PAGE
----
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Repairing Scratches and Dings in Your Boat - Interlux


Technical article from Interlux

If you have ever dinged or scratched your boat when docking or scratched the topsides, you've probably had to take it to a yard to get repairs made, but you can do the job yourself at a considerable cost savings. This process is not difficult, for example you could easily repair minor cracks in the deck or hull. If the mark is really deep and affects the structure or hull integrity, you should go to a boatyard to get the damaged area fixed properly.

The first task is to chip away any loose filler or gelcoat and then grind the edges of each ding or scratch back. Grinding back is done to get rid of any loose materials and to clean up the damaged area.

Each ding will then need to be partially filled with a layer of filler, use Interfill from Interlux. Interfill is a two-part filler that will provide a new strong bond with the damaged area. The areas around the scratch or ding will also need to be masked off to prevent damage to these areas while doing the repair. Trowel the filler into place with a small plastic spatula and roughly smoothed. If your spatula is too large use a razor knife and cut it to size. After the filler cures, grind back slightly below the surrounding area, and fill the damaged area a second time.

When the second application of Interfill has cured, sand with a long-board using 220-grit sand paper. Then refill any slight hollows to bring the work flush with the hull. This part of the job is tedious, but taking care now pays off at the end. When sanding filler and gelcoat, wear a dust mask or respirator. You do not want to inhale the dust particles.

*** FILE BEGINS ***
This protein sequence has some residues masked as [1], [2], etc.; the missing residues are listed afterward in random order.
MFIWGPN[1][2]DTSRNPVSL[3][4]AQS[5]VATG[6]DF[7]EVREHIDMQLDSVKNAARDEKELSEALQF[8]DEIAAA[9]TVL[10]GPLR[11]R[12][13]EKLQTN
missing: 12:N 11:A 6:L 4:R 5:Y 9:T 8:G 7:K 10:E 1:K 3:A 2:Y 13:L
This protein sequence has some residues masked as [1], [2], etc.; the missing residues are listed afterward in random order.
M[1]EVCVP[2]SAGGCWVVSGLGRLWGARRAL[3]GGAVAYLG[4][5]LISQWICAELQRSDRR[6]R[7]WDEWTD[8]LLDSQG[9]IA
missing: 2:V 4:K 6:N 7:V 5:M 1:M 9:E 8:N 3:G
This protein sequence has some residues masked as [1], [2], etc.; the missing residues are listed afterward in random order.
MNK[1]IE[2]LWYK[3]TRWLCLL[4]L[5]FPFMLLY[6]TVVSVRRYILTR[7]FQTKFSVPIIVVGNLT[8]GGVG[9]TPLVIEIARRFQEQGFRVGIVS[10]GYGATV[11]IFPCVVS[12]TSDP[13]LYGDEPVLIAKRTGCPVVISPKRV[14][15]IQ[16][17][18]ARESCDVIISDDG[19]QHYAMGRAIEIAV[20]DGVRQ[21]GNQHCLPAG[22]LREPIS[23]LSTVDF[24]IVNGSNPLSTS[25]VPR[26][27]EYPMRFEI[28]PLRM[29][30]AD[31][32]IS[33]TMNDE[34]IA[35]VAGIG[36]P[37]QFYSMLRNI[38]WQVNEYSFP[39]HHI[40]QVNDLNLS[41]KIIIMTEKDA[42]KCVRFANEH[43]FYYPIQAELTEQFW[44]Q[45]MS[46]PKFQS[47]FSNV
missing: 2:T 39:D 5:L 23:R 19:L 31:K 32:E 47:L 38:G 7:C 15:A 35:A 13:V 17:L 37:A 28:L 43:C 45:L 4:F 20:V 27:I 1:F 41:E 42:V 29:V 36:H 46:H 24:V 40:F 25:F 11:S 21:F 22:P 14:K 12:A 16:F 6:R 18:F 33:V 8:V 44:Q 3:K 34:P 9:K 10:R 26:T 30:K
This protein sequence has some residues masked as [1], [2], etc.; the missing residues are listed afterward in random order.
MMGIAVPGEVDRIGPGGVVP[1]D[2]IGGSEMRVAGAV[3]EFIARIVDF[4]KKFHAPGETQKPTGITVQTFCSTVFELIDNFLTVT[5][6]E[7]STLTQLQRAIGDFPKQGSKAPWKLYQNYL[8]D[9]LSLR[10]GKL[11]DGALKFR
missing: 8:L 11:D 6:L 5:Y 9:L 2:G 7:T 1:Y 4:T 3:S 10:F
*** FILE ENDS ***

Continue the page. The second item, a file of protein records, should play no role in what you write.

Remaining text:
As the dents or dings are filled use finer, and finer grades of sand paper until the last grade is 320-grit. Having reached a satisfactory finish, mask off the surrounding area and spray or brush on a primer coat of Interlux Epoxy Primekote 404/414 primer. Once dry, the primer can be lightly sanded back using 320- grit wet and dry paper and the residue wiped off with Interlux's Special Thinner 216 solvent. A second coat of primer is then applied and sanded back to give the topcoat something to adhere to. The topcoat of choice for this job is Interlux's two-part polyurethane Perfection, which can be applied with a brush or roller.

If the areas to be brushed are too large use a roller. In cases where the area is very large you may be better off having a boatyard finish it for you. The yard may have to repaint one entire side or the complete hull to get the color to match the original topcoat color.

By using fillers and paints made by the same manufacturer, the entire job is assured of compatibility. If you use products from different manufacturers, you may find that they react with each other, and the finish may be compromised.



Original article from Interlux

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